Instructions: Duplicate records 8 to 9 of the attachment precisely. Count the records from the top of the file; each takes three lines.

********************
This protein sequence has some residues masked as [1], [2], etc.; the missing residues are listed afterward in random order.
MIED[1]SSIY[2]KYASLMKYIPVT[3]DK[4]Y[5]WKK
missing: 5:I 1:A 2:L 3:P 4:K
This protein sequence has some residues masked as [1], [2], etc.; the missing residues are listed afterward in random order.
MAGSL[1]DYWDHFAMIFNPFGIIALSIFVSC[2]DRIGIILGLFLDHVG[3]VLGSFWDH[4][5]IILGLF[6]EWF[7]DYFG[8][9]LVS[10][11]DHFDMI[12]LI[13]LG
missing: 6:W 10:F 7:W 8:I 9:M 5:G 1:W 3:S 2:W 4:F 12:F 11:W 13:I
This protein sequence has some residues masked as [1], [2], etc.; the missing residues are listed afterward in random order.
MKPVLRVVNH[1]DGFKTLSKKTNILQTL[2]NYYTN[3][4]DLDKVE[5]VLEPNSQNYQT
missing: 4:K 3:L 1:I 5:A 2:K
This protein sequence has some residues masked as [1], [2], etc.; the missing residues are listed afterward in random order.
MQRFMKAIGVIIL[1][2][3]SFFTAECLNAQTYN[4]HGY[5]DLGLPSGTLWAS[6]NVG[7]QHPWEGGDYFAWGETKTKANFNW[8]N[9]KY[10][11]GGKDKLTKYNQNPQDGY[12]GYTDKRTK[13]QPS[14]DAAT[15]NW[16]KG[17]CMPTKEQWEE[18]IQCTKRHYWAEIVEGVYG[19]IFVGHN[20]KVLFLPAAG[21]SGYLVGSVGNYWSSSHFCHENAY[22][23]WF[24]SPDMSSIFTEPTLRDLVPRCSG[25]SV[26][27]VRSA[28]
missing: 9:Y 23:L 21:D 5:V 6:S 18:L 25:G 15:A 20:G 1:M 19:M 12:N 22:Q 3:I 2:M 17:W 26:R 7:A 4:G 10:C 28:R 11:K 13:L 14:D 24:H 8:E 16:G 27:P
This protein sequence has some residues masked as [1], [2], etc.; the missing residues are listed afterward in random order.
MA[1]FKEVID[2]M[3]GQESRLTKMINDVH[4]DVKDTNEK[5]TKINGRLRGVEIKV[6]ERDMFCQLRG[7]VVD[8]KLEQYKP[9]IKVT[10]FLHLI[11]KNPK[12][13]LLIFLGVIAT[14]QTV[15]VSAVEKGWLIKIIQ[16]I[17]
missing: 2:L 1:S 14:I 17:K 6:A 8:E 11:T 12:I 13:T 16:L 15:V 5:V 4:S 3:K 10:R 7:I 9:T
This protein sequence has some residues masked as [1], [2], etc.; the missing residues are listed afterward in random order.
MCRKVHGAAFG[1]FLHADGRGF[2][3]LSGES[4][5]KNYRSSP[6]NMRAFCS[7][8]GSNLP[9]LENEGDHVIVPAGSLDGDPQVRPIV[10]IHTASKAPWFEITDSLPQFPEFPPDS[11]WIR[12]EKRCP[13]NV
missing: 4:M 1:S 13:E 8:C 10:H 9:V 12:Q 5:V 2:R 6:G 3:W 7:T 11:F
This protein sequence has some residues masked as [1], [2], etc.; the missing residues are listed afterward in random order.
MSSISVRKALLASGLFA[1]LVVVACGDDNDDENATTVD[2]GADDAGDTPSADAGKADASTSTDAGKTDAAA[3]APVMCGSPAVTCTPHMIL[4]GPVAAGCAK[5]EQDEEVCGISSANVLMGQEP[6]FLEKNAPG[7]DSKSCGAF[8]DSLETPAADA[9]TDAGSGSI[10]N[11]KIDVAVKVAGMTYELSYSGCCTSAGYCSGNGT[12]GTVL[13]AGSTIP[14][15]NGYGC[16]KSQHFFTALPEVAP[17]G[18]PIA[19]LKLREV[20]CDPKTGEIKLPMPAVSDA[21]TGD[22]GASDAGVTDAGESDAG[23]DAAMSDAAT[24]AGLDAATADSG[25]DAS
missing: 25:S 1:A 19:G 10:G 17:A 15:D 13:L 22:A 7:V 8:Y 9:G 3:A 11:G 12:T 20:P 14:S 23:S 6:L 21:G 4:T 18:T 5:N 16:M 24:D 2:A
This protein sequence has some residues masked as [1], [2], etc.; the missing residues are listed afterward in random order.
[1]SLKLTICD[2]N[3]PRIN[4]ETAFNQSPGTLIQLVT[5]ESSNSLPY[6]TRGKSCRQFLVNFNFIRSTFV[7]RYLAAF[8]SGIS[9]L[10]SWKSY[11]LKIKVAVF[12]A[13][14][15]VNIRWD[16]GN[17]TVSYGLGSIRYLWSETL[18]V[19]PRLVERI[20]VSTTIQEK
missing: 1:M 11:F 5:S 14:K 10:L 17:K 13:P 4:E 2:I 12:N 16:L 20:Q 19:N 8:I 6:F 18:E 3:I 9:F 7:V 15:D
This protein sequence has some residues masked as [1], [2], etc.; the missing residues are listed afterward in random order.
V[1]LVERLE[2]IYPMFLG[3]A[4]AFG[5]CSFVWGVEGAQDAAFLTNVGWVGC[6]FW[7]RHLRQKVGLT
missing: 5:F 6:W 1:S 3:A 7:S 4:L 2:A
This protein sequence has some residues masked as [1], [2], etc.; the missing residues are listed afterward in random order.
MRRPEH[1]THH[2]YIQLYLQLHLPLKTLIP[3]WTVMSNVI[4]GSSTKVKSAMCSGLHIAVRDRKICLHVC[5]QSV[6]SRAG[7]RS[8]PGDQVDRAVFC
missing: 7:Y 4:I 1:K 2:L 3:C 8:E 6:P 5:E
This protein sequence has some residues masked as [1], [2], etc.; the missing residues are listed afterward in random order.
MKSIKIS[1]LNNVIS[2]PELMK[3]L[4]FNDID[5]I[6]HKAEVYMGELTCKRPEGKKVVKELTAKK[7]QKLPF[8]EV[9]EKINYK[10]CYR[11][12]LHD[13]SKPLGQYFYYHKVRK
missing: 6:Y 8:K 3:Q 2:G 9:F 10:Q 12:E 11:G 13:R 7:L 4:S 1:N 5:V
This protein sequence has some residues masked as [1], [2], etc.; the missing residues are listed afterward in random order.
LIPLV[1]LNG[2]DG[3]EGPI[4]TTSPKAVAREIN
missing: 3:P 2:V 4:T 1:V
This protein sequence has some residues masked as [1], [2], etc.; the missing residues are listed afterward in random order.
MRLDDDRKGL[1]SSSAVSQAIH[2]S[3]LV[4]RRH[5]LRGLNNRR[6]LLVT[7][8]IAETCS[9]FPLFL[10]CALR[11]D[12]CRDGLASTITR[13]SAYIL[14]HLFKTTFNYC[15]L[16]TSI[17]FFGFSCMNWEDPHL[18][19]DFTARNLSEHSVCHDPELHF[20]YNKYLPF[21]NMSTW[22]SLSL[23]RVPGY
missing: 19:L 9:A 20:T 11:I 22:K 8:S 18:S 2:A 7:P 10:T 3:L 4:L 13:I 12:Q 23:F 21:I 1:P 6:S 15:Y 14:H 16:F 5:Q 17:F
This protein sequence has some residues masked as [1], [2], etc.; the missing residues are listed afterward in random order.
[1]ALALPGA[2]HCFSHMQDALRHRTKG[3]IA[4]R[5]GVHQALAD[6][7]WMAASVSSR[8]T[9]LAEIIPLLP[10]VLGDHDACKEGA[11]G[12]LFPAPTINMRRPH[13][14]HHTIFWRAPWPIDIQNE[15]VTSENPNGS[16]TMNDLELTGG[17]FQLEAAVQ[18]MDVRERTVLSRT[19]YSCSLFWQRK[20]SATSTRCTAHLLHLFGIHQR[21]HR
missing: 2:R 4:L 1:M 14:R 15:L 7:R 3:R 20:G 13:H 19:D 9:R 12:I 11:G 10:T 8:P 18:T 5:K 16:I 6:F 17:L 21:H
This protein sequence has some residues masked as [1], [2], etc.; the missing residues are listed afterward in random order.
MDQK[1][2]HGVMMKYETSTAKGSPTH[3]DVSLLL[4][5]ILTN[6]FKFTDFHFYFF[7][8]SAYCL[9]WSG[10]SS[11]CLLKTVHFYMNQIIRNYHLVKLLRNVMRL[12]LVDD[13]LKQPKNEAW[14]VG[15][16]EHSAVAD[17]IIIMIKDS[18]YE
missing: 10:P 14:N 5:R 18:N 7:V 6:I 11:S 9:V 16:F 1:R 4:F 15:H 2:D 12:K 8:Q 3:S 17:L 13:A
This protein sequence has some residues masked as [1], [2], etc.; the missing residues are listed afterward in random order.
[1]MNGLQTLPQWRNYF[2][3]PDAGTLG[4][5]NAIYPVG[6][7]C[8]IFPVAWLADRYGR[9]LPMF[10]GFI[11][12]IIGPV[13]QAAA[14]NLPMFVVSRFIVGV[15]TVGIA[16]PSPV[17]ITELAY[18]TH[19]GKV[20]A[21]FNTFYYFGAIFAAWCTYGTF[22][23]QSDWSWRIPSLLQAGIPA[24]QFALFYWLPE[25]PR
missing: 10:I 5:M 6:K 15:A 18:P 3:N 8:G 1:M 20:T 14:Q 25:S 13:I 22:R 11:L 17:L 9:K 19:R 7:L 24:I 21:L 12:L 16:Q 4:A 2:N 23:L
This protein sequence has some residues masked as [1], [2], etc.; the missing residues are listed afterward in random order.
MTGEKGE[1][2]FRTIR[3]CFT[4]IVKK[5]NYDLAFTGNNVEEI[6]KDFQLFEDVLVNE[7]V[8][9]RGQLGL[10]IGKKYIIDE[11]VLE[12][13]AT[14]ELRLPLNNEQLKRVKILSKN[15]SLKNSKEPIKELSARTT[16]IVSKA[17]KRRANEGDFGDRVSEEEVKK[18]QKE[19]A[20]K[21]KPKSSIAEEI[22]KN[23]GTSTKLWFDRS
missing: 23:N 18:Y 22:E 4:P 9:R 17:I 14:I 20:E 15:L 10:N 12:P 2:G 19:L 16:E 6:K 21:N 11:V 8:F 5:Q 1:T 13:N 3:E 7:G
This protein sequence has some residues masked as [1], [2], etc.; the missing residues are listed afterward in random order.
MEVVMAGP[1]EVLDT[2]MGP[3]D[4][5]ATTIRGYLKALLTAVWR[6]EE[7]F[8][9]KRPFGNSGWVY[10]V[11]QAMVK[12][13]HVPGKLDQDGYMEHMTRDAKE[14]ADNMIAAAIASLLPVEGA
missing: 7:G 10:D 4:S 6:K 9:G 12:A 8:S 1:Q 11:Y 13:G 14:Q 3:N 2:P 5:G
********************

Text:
This protein sequence has some residues masked as [1], [2], etc.; the missing residues are listed afterward in random order.
[1]SLKLTICD[2]N[3]PRIN[4]ETAFNQSPGTLIQLVT[5]ESSNSLPY[6]TRGKSCRQFLVNFNFIRSTFV[7]RYLAAF[8]SGIS[9]L[10]SWKSY[11]LKIKVAVF[12]A[13][14][15]VNIRWD[16]GN[17]TVSYGLGSIRYLWSETL[18]V[19]PRLVERI[20]VSTTIQEK
missing: 1:M 11:F 5:S 14:K 10:L 17:K 13:P 4:E 2:I 12:N 16:L 20:Q 19:N 8:I 6:F 18:E 3:I 9:F 7:V 15:D
This protein sequence has some residues masked as [1], [2], etc.; the missing residues are listed afterward in random order.
V[1]LVERLE[2]IYPMFLG[3]A[4]AFG[5]CSFVWGVEGAQDAAFLTNVGWVGC[6]FW[7]RHLRQKVGLT
missing: 5:F 6:W 1:S 3:A 7:S 4:L 2:A